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WHO Endorses Malaria Vaccine for Children in Sub-Saharan Africa

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The World Health Organisation on Wednesday endorsed the widespread use of the RTS, S/AS01 malaria vaccine among children in sub-Saharan Africa and in other regions with moderate to high P. falciparum malaria transmission.
WHO, on its website noted that the recommendation was based on results from an ongoing pilot programme in Ghana, Kenya and Malawi that has reached more than 800 000 children since 2019.

The WHO Director-General, Dr Tedros Adhanom Ghebreyesus, said, “This is a historic moment. The long-awaited malaria vaccine for children is a breakthrough for science, child health and malaria control. Using this vaccine on top of existing tools to prevent malaria could save tens of thousands of young lives each year.”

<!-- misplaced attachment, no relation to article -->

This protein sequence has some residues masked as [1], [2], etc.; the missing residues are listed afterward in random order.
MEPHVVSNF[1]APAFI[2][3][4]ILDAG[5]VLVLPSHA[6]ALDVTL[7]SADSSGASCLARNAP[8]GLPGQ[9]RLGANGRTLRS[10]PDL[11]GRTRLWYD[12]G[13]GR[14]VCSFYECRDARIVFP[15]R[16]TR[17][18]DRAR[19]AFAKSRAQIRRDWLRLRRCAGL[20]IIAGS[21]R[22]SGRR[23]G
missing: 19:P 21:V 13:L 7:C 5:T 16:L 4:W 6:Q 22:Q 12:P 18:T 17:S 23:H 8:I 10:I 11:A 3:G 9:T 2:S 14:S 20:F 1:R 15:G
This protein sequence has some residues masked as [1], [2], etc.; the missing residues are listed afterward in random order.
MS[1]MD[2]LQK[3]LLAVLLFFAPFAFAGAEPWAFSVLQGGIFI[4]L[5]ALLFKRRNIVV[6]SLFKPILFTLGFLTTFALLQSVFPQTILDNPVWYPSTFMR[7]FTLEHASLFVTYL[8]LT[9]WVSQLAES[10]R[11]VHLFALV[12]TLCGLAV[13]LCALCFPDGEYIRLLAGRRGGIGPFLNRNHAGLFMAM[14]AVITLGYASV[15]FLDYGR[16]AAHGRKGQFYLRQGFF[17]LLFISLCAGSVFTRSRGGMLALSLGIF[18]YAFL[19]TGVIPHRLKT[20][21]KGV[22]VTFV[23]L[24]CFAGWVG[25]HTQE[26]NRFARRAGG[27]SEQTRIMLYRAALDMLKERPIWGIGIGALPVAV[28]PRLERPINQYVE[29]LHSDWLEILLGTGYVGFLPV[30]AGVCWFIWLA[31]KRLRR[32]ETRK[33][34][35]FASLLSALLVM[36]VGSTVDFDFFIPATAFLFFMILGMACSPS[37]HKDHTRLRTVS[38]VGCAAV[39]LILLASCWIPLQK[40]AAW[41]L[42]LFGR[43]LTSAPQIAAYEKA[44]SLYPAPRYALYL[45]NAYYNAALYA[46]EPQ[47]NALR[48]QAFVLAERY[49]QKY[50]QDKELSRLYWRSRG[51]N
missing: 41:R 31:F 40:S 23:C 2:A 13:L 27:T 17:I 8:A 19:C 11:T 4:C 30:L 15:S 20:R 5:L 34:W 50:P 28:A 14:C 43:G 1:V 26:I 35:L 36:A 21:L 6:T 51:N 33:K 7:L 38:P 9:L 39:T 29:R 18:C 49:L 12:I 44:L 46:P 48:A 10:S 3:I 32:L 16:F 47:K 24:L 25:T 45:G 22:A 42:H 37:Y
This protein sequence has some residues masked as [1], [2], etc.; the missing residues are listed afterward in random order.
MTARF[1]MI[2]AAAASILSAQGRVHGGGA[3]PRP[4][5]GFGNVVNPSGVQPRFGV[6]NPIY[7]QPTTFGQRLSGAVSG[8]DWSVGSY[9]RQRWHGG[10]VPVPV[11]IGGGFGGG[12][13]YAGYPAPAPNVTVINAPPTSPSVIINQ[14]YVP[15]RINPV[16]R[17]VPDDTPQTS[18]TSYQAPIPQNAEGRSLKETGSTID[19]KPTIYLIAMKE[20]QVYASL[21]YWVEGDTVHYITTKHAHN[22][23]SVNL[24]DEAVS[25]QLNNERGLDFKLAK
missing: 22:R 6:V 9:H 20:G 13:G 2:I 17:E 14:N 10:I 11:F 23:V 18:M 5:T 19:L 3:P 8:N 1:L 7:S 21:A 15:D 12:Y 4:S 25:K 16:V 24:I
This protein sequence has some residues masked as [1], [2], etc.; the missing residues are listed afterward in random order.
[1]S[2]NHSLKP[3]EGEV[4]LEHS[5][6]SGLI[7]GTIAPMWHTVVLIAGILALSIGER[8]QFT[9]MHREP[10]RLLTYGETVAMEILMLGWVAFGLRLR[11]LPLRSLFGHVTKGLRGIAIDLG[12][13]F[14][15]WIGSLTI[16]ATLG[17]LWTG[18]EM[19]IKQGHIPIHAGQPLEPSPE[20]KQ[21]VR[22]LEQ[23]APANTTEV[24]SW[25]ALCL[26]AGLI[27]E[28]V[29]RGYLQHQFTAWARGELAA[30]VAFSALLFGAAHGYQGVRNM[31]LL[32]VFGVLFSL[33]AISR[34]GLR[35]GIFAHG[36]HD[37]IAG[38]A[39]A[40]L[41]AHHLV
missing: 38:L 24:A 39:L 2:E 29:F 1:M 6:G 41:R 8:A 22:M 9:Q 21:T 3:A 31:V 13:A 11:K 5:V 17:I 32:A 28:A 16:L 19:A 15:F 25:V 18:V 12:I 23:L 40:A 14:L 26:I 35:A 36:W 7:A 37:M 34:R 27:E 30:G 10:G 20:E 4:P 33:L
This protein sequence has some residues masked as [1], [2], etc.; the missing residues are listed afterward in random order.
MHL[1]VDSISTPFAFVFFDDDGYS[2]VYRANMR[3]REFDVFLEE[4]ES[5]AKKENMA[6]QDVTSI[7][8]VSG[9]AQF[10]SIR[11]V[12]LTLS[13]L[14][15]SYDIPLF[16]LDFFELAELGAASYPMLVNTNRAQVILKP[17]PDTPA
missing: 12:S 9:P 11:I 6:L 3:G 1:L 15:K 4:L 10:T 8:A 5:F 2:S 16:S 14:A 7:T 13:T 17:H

Malaria, according to WHO remains a primary cause of childhood illness and death in sub-Saharan Africa as more than 260 000 African children under the age of five die from malaria annually.

In recent years, the WHO and its partners have been reporting stagnation in progress against the deadly disease.
WHO Regional Director for Africa, Dr Matshidiso Moeti, said, “For centuries, malaria has stalked sub-Saharan Africa, causing immense personal suffering. We have long hoped for an effective malaria vaccine and now for the first time ever, we have such a vaccine recommended for widespread use.

“Today’s recommendation offers a glimmer of hope for the continent which shoulders the heaviest burden of the disease and we expect many more African children to be protected from malaria and grow into healthy adults.”
According to the New York Times, the vaccine, called Mosquirix, is not just a first for malaria — it is the first developed for any parasitic disease.

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